• Use of Data Analytics for Post Natural Disaster Transportation Resilience Planning: Application to Ground Freight Movements | Mentor: Sal Hernandez
  • Slippin’ and Sliding – Landslide Monitoring and Mapping | Mentors: Ben Leshchinsky and Michael Olsen.
    • Landslides are a frequent, but poorly understood hazard to built infrastructure. The Oregon Coast Range is littered with active landslides that experience continual erosion from precipitation, groundwater, and wave activity. Major highways cross over landslides that are a frequent maintenance problem as well as result in closures due to debris and damaged sections of the road. For this project, you will work with high resolution 3D datasets collected for several coastal landslides to analyze erosional patterns and contributing factors. You will also explore techniques for landslide hazard mapping and possibly develop analysis code to analyze data from in situ sensors that track landslide movement in detail.
  • Effect of Specimen Preparation Techniques on Static and Seismic Response of Silts | Mentor: Armin Stuedlein
    • The geotechnical profession has been largely developed assuming two distinct lines of response to shear in accordance with the governing hydraulic conductivity: drained shear in sands, and undrained shear in clays. Transitional soils, such as silty sands, sandy silts, nonplastic silts, and slightly plastic silts do not fit neatly into these two lines of response. Furthermore, these soils are extremely sensitive to preparation methods. This project aims to prepare techniques for handling and testing silt soils that will be used for an upcoming, collaborative, inter-university study on the seismic response of silty transitional soils. The student will work in the geotechnical lab at Graf under the mentorship of the advising professor and graduate students to study and develop best practices in the laboratory to inform the larger study.
  • Agent-based Modeling for Tsunami Evacuation: Evidence-Based Retrofit Strategies to Increase Life Safety and Community Resilience | Mentor: Haizhong Wang
    • The M9 Cascadia Subduction Zone (CSZ) earthquake represents one of the most pressing natural hazard threats in the Pacific Northwest of the United States with an astonishing high 7%-12% chance of occurrence by 2030, mirroring the 2011 devastating earthquake and tsunami in Japan. Yet this region, like many other coastal communities, is underprepared, lacking a comprehensive understanding of unplanned network disruptions as a key component to disaster management planning and infrastructure resilience. The goals of this project are two-fold: (1) to conduct a network vulnerability assessment to systematically characterize the importance of each link's contribution to the overall network resilience, with specific emphasis on identifying the most critical set of links; (2) to create an evidence-driven retrofitting resource allocation framework by quantifying the impacts of unplanned network disruptions to the critical links on network resilience and retrofitting planning. This research used the city of Seaside on the Oregon coast as a study site to create the agent-based tsunami evacuation modeling and simulation platform with an explicit focus on the transportation network.
  • Tsunami Effects in Riverine Estuaries | Mentor: Harry Yeh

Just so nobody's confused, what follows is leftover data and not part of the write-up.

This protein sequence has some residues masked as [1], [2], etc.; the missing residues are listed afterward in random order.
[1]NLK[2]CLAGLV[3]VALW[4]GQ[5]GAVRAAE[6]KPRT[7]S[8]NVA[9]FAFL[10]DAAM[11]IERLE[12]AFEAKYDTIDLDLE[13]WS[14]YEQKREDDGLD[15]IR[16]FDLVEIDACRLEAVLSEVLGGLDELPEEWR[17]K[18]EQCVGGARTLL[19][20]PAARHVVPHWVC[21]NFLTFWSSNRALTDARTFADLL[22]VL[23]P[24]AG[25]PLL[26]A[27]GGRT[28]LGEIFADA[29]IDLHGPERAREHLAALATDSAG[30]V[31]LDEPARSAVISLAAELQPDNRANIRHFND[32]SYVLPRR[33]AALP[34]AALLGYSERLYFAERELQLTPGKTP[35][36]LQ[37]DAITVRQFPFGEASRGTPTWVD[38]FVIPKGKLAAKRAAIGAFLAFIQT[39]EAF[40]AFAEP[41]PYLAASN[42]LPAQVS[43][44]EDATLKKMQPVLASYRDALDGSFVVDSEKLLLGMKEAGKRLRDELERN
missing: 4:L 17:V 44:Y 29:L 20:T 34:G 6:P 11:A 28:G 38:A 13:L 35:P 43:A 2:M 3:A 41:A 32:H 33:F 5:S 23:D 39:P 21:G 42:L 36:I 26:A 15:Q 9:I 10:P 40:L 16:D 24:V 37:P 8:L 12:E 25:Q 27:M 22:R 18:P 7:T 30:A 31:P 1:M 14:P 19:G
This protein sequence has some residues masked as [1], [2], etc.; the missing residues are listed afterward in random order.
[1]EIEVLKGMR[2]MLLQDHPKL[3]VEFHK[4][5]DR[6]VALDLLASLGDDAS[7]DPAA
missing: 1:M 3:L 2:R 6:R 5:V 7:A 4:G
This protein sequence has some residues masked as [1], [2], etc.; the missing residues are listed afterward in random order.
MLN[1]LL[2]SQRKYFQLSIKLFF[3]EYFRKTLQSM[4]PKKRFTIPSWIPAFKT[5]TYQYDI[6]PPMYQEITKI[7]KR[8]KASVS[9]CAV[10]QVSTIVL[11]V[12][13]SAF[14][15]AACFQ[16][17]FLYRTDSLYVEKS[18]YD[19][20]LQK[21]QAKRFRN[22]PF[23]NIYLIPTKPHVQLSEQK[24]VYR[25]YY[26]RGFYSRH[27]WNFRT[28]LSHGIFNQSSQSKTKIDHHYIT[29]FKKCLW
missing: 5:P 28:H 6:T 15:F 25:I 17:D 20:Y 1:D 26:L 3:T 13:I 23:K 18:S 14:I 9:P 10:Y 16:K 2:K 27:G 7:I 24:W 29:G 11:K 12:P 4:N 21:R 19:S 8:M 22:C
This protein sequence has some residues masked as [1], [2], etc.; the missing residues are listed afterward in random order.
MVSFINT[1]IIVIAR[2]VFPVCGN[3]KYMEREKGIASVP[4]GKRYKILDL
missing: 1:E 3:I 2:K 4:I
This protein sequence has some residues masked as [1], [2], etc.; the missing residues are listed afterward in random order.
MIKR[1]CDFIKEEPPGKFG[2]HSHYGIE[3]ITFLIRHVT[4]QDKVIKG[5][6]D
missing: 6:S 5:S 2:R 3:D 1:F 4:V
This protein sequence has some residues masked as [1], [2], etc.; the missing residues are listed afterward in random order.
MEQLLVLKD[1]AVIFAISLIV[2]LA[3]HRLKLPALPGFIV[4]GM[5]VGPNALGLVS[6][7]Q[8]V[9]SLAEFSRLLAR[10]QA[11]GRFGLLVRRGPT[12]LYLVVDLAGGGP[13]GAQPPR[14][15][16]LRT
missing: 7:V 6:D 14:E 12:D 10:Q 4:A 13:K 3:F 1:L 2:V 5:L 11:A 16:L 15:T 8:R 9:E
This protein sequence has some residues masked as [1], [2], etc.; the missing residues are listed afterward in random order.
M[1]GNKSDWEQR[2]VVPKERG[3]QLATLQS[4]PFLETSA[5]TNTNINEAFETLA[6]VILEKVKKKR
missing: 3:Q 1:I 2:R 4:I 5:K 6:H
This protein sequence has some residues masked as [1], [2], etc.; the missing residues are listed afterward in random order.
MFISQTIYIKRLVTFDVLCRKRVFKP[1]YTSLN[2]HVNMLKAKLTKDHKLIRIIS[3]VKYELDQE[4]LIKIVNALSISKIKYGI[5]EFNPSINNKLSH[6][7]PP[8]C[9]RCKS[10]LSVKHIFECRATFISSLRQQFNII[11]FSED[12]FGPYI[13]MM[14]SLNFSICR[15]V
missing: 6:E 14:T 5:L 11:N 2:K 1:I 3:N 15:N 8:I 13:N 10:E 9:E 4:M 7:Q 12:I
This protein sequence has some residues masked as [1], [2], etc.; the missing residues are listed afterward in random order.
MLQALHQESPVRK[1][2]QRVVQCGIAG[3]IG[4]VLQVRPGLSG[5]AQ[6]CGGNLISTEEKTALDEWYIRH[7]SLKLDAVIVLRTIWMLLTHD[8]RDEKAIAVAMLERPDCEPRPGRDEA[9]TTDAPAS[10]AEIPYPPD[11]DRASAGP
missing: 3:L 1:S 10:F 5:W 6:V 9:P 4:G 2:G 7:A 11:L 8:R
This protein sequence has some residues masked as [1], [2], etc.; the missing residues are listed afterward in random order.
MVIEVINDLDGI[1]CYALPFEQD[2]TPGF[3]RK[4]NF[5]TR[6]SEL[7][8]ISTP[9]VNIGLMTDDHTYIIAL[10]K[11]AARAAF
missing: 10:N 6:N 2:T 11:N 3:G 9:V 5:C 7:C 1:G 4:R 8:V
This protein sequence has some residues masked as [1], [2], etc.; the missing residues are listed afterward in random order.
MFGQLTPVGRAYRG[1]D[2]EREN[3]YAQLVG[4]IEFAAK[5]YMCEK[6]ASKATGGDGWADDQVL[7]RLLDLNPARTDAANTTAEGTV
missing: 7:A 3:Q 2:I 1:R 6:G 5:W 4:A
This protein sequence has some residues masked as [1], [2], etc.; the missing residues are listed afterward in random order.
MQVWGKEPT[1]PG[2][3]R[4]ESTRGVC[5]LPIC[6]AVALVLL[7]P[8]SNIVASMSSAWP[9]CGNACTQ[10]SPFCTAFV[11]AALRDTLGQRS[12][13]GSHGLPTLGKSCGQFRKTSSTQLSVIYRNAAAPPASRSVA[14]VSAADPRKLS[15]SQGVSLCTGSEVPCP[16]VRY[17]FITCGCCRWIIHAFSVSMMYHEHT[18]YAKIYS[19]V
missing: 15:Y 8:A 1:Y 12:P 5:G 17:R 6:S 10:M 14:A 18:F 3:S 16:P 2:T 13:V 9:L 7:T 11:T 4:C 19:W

• The 2011 East Japan tsunami caused tsunami penetration much farther inland along rivers than through overland inundation. Unanticipated tsunami behavior in rivers can be harmful to riverine ports, marinas, bridges, and other critical infrastructure. In spite of significant modeling work, little is known about tsunami transformation in rivers. Objective of the research is to achieve better understanding of tsunami intrusion and propagation in rivers, combining theoretical approaches, numerical simulation, and laboratory experiments, guided by field data analyses. For this summer program, the student will work with graduate students to perform controlled laboratory experiments for tsunami’s transformation and evolution through river entrance. While the research is designed to advance fundamentals in tsunami mechanics, it yields information directly beneficial to the public safety and to reducing damage to infrastructure in the areas along the rivers.

Safety 

  • Development of an Inventory of Construction Equipment Emissions in Oregon | Mentor: Ingrid Arocho
  • Application of Mobile LiDAR in Roadway Work Zones | Mentor: John Gambatese
    • A high priority for the Oregon Department of Transportation (ODOT) is the safety of motorists and workers within construction work zones. Many safety issues in work zones stem from the inability of drivers to see workers, equipment, and signs, and the quality of implementation of traffic control measures. Current mobile scanning technologies, such as mobile LiDAR, may provide an effective and efficient means to assess construction operations and site conditions in work zones and enhance safety monitoring and control. ODOT is sponsoring an on-going research study to investigate how mobile LiDAR can be used to assess the quality of work zones, especially with respect to temporary and permanent signage, and construction operations and equipment. For this summer undergraduate research opportunity, the student will assist with scanning work zones on high-speed roadways using mobile LiDAR, processing the scan data using 3D visualization software, and analyzing the work zone scans to determine safety impacts to motorists and workers. In addition, the research involves a comparison between the abilities of visualization equipment and the abilities of people to perform the site investigations and safety assessments.
  • Quantifying the Performance of Low-Noise Rumble Strips | Mentor: David Hurwitz